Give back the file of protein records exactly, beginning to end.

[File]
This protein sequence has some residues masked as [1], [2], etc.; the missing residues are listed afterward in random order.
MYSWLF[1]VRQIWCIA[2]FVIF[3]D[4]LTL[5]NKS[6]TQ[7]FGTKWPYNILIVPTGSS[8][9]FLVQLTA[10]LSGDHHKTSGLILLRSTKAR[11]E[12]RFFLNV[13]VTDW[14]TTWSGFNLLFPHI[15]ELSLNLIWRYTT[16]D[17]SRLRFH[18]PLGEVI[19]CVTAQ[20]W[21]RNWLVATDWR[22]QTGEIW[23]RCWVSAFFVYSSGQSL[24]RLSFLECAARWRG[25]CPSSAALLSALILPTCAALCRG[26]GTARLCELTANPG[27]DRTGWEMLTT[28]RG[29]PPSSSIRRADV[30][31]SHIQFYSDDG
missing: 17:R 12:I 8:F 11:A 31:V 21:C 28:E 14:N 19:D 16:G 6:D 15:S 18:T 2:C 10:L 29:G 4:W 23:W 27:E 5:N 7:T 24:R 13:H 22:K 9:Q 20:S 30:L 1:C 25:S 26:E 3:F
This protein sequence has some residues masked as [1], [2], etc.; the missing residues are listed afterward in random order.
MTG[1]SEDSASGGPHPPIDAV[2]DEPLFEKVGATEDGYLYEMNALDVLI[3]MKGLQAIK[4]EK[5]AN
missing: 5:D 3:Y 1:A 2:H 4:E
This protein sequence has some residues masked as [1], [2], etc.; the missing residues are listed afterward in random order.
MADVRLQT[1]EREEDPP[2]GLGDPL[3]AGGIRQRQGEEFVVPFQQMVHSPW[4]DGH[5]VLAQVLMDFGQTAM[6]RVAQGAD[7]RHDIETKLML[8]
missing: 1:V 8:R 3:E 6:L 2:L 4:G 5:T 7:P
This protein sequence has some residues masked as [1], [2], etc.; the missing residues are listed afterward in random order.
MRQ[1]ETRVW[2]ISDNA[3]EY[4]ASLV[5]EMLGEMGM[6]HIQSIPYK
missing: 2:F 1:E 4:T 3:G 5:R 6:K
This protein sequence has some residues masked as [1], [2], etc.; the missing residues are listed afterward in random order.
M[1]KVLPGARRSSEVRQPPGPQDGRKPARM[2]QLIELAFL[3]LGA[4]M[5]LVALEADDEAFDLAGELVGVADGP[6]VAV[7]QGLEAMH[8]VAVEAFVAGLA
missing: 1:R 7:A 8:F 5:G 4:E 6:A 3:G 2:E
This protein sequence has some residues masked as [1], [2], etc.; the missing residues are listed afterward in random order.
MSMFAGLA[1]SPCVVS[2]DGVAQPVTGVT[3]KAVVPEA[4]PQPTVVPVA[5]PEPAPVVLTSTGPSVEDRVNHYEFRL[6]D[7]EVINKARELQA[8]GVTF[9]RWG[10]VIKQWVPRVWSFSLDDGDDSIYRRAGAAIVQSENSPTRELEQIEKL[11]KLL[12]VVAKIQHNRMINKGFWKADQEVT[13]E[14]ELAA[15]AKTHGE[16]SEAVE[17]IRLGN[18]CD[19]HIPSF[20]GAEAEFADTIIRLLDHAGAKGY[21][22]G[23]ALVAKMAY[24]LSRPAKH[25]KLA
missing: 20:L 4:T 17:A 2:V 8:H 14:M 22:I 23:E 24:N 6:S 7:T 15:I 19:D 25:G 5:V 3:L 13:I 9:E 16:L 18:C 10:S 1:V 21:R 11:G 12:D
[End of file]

This protein sequence has some residues masked as [1], [2], etc.; the missing residues are listed afterward in random order.
MYSWLF[1]VRQIWCIA[2]FVIF[3]D[4]LTL[5]NKS[6]TQ[7]FGTKWPYNILIVPTGSS[8][9]FLVQLTA[10]LSGDHHKTSGLILLRSTKAR[11]E[12]RFFLNV[13]VTDW[14]TTWSGFNLLFPHI[15]ELSLNLIWRYTT[16]D[17]SRLRFH[18]PLGEVI[19]CVTAQ[20]W[21]RNWLVATDWR[22]QTGEIW[23]RCWVSAFFVYSSGQSL[24]RLSFLECAARWRG[25]CPSSAALLSALILPTCAALCRG[26]GTARLCELTANPG[27]DRTGWEMLTT[28]RG[29]PPSSSIRRADV[30][31]SHIQFYSDDG
missing: 17:R 12:I 8:F 11:A 31:V 21:C 28:E 14:N 19:D 16:G 6:D 15:S 18:T 2:C 10:L 29:G 4:W 23:W 27:E 5:N 7:T 24:R 13:H 22:K 9:Q 20:S 30:L 1:C 25:S 26:E 3:F
This protein sequence has some residues masked as [1], [2], etc.; the missing residues are listed afterward in random order.
MTG[1]SEDSASGGPHPPIDAV[2]DEPLFEKVGATEDGYLYEMNALDVLI[3]MKGLQAIK[4]EK[5]AN
missing: 5:D 3:Y 1:A 2:H 4:E
This protein sequence has some residues masked as [1], [2], etc.; the missing residues are listed afterward in random order.
MADVRLQT[1]EREEDPP[2]GLGDPL[3]AGGIRQRQGEEFVVPFQQMVHSPW[4]DGH[5]VLAQVLMDFGQTAM[6]RVAQGAD[7]RHDIETKLML[8]
missing: 1:V 8:R 3:E 6:L 2:L 4:G 5:T 7:P
This protein sequence has some residues masked as [1], [2], etc.; the missing residues are listed afterward in random order.
MRQ[1]ETRVW[2]ISDNA[3]EY[4]ASLV[5]EMLGEMGM[6]HIQSIPYK
missing: 2:F 1:E 4:T 3:G 5:R 6:K
This protein sequence has some residues masked as [1], [2], etc.; the missing residues are listed afterward in random order.
M[1]KVLPGARRSSEVRQPPGPQDGRKPARM[2]QLIELAFL[3]LGA[4]M[5]LVALEADDEAFDLAGELVGVADGP[6]VAV[7]QGLEAMH[8]VAVEAFVAGLA
missing: 1:R 7:A 8:F 5:G 4:E 6:A 3:G 2:E
This protein sequence has some residues masked as [1], [2], etc.; the missing residues are listed afterward in random order.
MSMFAGLA[1]SPCVVS[2]DGVAQPVTGVT[3]KAVVPEA[4]PQPTVVPVA[5]PEPAPVVLTSTGPSVEDRVNHYEFRL[6]D[7]EVINKARELQA[8]GVTF[9]RWG[10]VIKQWVPRVWSFSLDDGDDSIYRRAGAAIVQSENSPTRELEQIEKL[11]KLL[12]VVAKIQHNRMINKGFWKADQEVT[13]E[14]ELAA[15]AKTHGE[16]SEAVE[17]IRLGN[18]CD[19]HIPSF[20]GAEAEFADTIIRLLDHAGAKGY[21][22]G[23]ALVAKMAY[24]LSRPAKH[25]KLA
missing: 20:L 4:T 17:A 2:V 8:H 14:M 22:I 23:E 24:N 6:S 7:T 15:I 19:D 25:G 5:V 3:L 13:I 9:E 16:L 18:C 10:S 1:V 21:R 11:G 12:D